To Mr. Bleecker
|←To the same (Mr. L-----) III||To Mr. Bleecker by
from The Posthumous Works of Ann Eliza Bleecker
|On the immensity of creation→|
Yes, I invok'd the Muses' aid
To help me write, for 'tis their trade;
But only think, ungrateful Muses,
They sent dame Iris with excuses,
They'd other business for to follow,
Beg'd I'd apply to God Apollo.
The God said, as heav'n's charioteer,
He had no time to mind us here;
Said if we rac'd round earth like Phoebus
One day, it sadly would fatigue us;
Yet we expect, when tir'd at night,
He'd stay from bed to help us write:
Nor need we ask his sister Phoebe,
For turning round had made her giddy;
Her inspiration would confuse us,
So counsell'd us to coax the Muses.
Quite disappointed at this lecture
I left his worship sipping nectar;
But, pettishly as I left his dome,
It chanc'd I met the Goddess Wisdom.
No wonder she is wife, 'tis said
She was the product of Jove's head.
'Bright Queen,' said I, 'in these abodes
'I beg'd a favour of the Gods:
'They wish'd the poets at the devil,
'And the nine ladies were uncivil:
'Apollo told me he was lazy,
'And call'd his sister Phoebe crazy.
'Permit me then your kind protection;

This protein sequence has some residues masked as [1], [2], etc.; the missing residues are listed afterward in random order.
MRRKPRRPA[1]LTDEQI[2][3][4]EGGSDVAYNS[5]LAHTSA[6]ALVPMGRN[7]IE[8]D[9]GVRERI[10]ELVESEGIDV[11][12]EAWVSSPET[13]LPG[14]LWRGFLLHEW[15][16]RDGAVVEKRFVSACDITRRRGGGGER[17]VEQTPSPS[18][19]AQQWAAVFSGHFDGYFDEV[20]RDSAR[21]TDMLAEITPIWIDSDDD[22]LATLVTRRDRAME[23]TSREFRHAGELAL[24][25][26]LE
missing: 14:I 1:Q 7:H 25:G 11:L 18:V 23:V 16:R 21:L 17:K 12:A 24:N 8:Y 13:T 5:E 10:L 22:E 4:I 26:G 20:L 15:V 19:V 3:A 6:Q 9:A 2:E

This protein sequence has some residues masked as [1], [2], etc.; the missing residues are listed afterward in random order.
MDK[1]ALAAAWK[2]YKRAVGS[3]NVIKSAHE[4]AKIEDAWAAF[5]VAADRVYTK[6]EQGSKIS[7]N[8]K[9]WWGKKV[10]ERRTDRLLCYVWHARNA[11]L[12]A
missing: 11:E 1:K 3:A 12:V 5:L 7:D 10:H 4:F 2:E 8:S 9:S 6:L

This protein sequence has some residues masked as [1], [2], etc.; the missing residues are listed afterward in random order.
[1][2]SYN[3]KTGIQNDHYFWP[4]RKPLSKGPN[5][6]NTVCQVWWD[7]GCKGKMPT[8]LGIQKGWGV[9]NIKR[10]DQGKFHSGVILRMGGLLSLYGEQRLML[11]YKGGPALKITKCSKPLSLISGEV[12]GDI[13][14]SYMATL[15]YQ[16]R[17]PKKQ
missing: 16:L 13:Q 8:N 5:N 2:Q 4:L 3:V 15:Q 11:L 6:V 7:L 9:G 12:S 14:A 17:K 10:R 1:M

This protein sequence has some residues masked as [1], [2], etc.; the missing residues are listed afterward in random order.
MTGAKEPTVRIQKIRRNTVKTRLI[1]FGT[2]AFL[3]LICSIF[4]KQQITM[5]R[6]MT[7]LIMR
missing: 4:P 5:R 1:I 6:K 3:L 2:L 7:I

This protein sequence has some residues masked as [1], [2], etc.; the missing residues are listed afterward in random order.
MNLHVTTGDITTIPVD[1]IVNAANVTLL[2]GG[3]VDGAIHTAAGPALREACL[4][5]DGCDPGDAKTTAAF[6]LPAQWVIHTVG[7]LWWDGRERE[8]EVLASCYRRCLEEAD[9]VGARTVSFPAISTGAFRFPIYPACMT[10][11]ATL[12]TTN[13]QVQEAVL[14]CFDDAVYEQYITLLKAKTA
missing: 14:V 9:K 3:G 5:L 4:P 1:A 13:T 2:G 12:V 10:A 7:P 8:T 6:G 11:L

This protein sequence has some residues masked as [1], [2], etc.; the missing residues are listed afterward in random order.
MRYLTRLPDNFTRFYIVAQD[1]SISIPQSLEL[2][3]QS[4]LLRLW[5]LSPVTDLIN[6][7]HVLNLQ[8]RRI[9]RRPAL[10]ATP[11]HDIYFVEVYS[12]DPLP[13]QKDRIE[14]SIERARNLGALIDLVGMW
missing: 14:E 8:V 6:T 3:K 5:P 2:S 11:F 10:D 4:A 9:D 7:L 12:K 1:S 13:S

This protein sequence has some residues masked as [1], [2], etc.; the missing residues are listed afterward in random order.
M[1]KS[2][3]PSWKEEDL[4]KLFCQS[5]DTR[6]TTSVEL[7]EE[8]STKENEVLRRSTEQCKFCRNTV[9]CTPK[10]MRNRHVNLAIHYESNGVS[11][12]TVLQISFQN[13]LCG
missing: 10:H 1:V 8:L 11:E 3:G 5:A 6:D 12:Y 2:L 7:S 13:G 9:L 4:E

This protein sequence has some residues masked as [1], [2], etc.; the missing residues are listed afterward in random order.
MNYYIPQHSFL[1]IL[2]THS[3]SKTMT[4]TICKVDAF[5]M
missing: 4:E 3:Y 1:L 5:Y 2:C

'From you I cannot fear rejection.'
Tritonia gave me smiles and nods,
(The unsual compliments of Gods,)
And look'd benign as rising sun,
Which gave me courage to go on.
'---Oh Goddess! let your powerful arms
'Keep young Ulyssus from all harms;
'Attend him in each strange adventure,
'And be, in human form, his mentor:
'Oh bid him shun Circean feasts,
'Whose magic pow'r turns men to beasts;
'Nor let him touch the fatal tree,
'Lest he forget Penelope:
'Keep him from a Calypso's arms,
'And all the treacherous Syren's charms:
'In Cyclop cells let him not enter;
'Permit him not at games to venture;
'Sure as he does, he is undone,
'Each sharper is a lestrigon;
'Nor city luxury inure him,
'To be a modern epicurian;
'(For Temperance, celestial maid,
'Is still a virtue of the shade:)
'And dire diseases burn each vein
'Of those who Temperance prophane,
'And kill her sacred beeves in vain.
'The Grecians once to Pluto's glooms
'So sunk for slaughter'd hecatombs.
'If men believ'd in transmigration,
'How would it spare the brute creation?
'But, Goddess! let him soon return,
'Nor twice ten years in absence mourn;
'To those who love, a month appears
'As long as twenty tedious years.'
Minerva rais'd her ægis high,
That blaz'd effulgence thro' the sky,
And, smiling took the common oath,
To be immensely kind to both;
Then down from heaven's pure æther flew
Swifter than light---in search of you.
|This work published before January 1, 1923 is in the public domain worldwide because the author died at least 100 years ago.|